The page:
SARANAC LAKE - Doug Hoffman has dropped out of the race to represent New York's 23rd Congressional District.
Hoffman's name will still appear on the ballot on the Conservative line; however, Hoffman said Tuesday morning that he wants his supporters to vote for Republican Matt Doheny.
"Our nation is at a crossroads, and it is imperative that on Election Day we wrest control of Congress from Nancy Pelosi and the Democrat majority," Hoffman said in a prepared statement. "It was never my intention to split the Republican vote."
Doug Hoffman speaks during a debate with Matt Doheny in Saranac Lake on Sept. 7, a week before the Republican primary that Doheny narrowly won.
(Enterprise photo — Mike Lynch)
Hoffman, a certified public accountant and businessman who lives in Saranac Lake, ran against Doheny in a Republican primary. When Doheny's win became official almost two weeks ago after the absentee ballots were tallied, Hoffman said he would stay in the race on the Conservative line to offer an alternative to "a Wall Street lawyer and a Nancy Pelosi puppet," as Hoffman then described Doheny and incumbent Democrat Bill Owens, respectively.
Hoffman accused both of them of being "not truthful with the voters," citing Owens' vote for the national health care bill and Doheny's support of abortion rights in the first trimester, despite describing himself as "pro-life." Owens said during the 2009 campaign he wouldn't vote for anything that would raise taxes on the middle class and small businesses, which Hoffman argued the national health care bill did.
Now, Hoffman has decided to back Doheny.
"Matt Doheny and I may have differed on some issues during the course of our primary race," Hoffman said. "Now, we must put those differences aside and do what is best for our nation."
Hoffman spokesman Rob Ryan wouldn't elaborate on the statement Tuesday morning.
Sources close to the story have said repeatedly over the past month that Hoffman's campaign didn't have the financing or staff to be viable this year. His campaign offices in Plattsburgh and Watertown closed after the primary. His main office on Saranac Lake's River Street has usually been closed since then, although there has been some activity visible over the past week.
"My reaction is, Doug has done the right and noble thing," said Mark Barie, chairman of the Upstate New York Tea Party, when informed of Doug Hoffman's decision. "By suspending his campaign, he is giving Matt Doheny a clear shot at the incumbent, Mr. Owens, and increased the likelihood that Matt Doheny will be victorious on Nov. 2."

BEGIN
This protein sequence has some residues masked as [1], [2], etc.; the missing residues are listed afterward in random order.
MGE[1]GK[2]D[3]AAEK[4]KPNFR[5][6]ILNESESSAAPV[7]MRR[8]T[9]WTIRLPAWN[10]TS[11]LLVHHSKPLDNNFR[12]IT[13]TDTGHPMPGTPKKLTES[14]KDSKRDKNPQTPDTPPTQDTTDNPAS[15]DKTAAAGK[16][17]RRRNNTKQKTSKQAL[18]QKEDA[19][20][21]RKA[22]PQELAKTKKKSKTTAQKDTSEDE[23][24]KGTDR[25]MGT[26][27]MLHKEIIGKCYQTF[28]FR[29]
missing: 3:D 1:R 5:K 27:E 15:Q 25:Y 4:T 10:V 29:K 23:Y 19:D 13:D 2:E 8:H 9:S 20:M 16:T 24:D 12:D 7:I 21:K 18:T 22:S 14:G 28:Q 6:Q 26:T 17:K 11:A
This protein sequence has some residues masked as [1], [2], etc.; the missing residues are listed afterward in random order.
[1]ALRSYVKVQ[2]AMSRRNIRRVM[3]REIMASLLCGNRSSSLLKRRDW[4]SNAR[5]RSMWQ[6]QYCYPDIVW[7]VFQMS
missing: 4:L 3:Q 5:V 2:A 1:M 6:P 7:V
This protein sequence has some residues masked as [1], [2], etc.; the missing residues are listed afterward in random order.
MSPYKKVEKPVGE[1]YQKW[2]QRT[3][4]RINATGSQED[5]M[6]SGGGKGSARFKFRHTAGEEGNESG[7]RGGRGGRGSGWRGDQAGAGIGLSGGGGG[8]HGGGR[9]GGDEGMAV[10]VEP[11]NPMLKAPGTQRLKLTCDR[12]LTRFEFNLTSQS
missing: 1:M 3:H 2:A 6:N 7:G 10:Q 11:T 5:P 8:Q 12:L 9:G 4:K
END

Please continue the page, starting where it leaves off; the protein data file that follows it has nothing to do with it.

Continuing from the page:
UNYTEA backed Hoffman in the primary, gathering signatures for his Republican petitions and sending out letters on his behalf. However, Barie said before the primary that he hoped they would back the winner, and after the primary he blasted Hoffman's campaign as poorly run and out of touch.
"This had to be a difficult decision for Doug," Barie said. "He earned the right to be our next congressman. But for a poor choice of campaign staff, he might well have been our next congressman. I don't blame Doug for that, I blame his staff still. I compliment him on a wise choice that had to be painful, but a wise choice nonetheless."
UNYTEA's Steering Committee had been waiting for the results of a poll of its membership, which have been trickling in slowly, before deciding what to do in the general election.
"This will no longer be necessary," Barie said. "What I will ask is the Steering Committee formally endorse Matt Doheny as soon as the word is out. With Doug out, it makes no sense (to wait)."
Hoffman ran on the Conservative line in last year's special election against Owens and Republican Dede Scozzafava. The race garnered a lot of national money and media attention, and Hoffman won support from large national conservative groups such as the Club for Growth and Republican notables such as former Alaska governor and vice presidential candidate Sarah Palin. Scozzafava dropped out of the race the weekend before the election and endorsed Owens, who won by about 3,600 votes.
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